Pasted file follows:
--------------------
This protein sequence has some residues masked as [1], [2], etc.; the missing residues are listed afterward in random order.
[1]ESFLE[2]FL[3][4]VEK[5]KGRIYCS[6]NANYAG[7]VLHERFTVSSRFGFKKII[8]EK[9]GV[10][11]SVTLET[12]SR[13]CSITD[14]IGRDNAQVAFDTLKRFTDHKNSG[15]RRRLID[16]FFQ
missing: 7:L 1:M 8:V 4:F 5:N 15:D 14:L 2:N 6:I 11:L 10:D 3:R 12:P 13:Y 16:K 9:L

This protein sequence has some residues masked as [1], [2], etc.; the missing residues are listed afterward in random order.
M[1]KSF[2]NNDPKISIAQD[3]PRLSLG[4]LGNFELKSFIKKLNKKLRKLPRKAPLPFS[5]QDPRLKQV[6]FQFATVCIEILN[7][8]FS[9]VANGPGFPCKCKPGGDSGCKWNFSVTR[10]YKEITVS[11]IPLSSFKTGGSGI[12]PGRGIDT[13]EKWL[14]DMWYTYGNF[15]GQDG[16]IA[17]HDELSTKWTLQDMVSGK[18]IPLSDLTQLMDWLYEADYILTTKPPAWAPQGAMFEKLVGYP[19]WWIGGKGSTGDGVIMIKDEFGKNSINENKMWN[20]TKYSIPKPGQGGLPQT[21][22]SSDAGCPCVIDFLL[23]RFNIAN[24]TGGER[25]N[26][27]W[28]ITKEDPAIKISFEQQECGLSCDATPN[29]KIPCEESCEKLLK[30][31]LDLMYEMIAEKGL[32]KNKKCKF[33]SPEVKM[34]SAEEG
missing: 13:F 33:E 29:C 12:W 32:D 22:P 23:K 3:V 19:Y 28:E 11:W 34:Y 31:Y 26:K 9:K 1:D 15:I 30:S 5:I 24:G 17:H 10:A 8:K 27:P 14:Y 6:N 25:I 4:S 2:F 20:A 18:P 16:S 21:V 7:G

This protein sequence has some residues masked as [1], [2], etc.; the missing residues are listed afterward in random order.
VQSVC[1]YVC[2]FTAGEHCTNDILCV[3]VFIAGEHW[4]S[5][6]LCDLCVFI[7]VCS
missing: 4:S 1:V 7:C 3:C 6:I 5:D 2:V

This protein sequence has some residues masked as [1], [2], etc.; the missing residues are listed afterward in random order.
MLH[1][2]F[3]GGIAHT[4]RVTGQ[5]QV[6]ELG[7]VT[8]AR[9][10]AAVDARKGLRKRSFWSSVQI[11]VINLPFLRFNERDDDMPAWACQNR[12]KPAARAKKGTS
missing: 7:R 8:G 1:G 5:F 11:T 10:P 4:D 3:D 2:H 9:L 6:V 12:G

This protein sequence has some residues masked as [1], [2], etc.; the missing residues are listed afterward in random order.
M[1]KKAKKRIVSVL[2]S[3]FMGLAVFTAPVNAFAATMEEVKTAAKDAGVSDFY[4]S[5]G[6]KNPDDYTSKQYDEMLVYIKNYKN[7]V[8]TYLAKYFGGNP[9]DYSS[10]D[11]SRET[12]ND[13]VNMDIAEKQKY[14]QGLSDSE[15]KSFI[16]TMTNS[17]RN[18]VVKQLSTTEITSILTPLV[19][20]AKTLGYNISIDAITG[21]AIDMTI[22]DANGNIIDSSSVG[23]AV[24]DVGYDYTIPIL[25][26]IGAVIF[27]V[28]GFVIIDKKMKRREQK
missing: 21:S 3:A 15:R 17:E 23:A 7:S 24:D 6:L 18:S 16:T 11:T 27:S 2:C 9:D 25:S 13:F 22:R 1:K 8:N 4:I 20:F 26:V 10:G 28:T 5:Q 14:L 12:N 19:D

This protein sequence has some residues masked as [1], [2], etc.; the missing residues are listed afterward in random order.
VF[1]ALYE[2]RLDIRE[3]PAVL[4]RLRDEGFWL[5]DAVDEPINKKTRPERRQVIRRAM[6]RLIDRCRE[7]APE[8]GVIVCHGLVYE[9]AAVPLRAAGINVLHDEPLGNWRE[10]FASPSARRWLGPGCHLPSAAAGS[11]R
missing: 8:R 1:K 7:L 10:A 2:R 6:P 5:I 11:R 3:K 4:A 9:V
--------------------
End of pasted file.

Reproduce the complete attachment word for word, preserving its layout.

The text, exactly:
This protein sequence has some residues masked as [1], [2], etc.; the missing residues are listed afterward in random order.
[1]ESFLE[2]FL[3][4]VEK[5]KGRIYCS[6]NANYAG[7]VLHERFTVSSRFGFKKII[8]EK[9]GV[10][11]SVTLET[12]SR[13]CSITD[14]IGRDNAQVAFDTLKRFTDHKNSG[15]RRRLID[16]FFQ
missing: 7:L 1:M 8:V 4:F 5:N 15:D 14:L 2:N 6:I 11:L 10:D 3:R 12:P 13:Y 16:K 9:L

This protein sequence has some residues masked as [1], [2], etc.; the missing residues are listed afterward in random order.
M[1]KSF[2]NNDPKISIAQD[3]PRLSLG[4]LGNFELKSFIKKLNKKLRKLPRKAPLPFS[5]QDPRLKQV[6]FQFATVCIEILN[7][8]FS[9]VANGPGFPCKCKPGGDSGCKWNFSVTR[10]YKEITVS[11]IPLSSFKTGGSGI[12]PGRGIDT[13]EKWL[14]DMWYTYGNF[15]GQDG[16]IA[17]HDELSTKWTLQDMVSGK[18]IPLSDLTQLMDWLYEADYILTTKPPAWAPQGAMFEKLVGYP[19]WWIGGKGSTGDGVIMIKDEFGKNSINENKMWN[20]TKYSIPKPGQGGLPQT[21][22]SSDAGCPCVIDFLL[23]RFNIAN[24]TGGER[25]N[26][27]W[28]ITKEDPAIKISFEQQECGLSCDATPN[29]KIPCEESCEKLLK[30][31]LDLMYEMIAEKGL[32]KNKKCKF[33]SPEVKM[34]SAEEG
missing: 13:F 33:E 29:C 12:W 32:D 22:P 23:K 3:V 19:Y 28:E 11:W 34:Y 31:Y 26:K 9:K 1:D 15:I 30:S 5:I 24:G 17:H 10:A 8:K 27:P 14:Y 6:N 25:I 4:S 2:F 20:A 18:P 16:S 21:V 7:G

This protein sequence has some residues masked as [1], [2], etc.; the missing residues are listed afterward in random order.
VQSVC[1]YVC[2]FTAGEHCTNDILCV[3]VFIAGEHW[4]S[5][6]LCDLCVFI[7]VCS
missing: 4:S 1:V 7:C 3:C 6:I 5:D 2:V

This protein sequence has some residues masked as [1], [2], etc.; the missing residues are listed afterward in random order.
MLH[1][2]F[3]GGIAHT[4]RVTGQ[5]QV[6]ELG[7]VT[8]AR[9][10]AAVDARKGLRKRSFWSSVQI[11]VINLPFLRFNERDDDMPAWACQNR[12]KPAARAKKGTS
missing: 7:R 8:G 1:G 5:F 11:T 10:P 4:D 3:D 2:H 9:L 6:V 12:G

This protein sequence has some residues masked as [1], [2], etc.; the missing residues are listed afterward in random order.
M[1]KKAKKRIVSVL[2]S[3]FMGLAVFTAPVNAFAATMEEVKTAAKDAGVSDFY[4]S[5]G[6]KNPDDYTSKQYDEMLVYIKNYKN[7]V[8]TYLAKYFGGNP[9]DYSS[10]D[11]SRET[12]ND[13]VNMDIAEKQKY[14]QGLSDSE[15]KSFI[16]TMTNS[17]RN[18]VVKQLSTTEITSILTPLV[19][20]AKTLGYNISIDAITG[21]AIDMTI[22]DANGNIIDSSSVG[23]AV[24]DVGYDYTIPIL[25][26]IGAVIF[27]V[28]GFVIIDKKMKRREQK
missing: 21:S 3:A 15:R 17:E 23:A 7:S 24:D 6:L 18:S 16:T 11:T 27:S 2:C 9:D 25:S 13:F 22:R 1:K 8:N 4:I 20:F 26:V 10:G 28:T 5:Q 14:L 12:N 19:D

This protein sequence has some residues masked as [1], [2], etc.; the missing residues are listed afterward in random order.
VF[1]ALYE[2]RLDIRE[3]PAVL[4]RLRDEGFWL[5]DAVDEPINKKTRPERRQVIRRAM[6]RLIDRCRE[7]APE[8]GVIVCHGLVYE[9]AAVPLRAAGINVLHDEPLGNWRE[10]FASPSARRWLGPGCHLPSAAAGS[11]R
missing: 8:R 1:K 7:L 10:A 2:R 6:P 5:I 11:R 3:K 4:A 9:V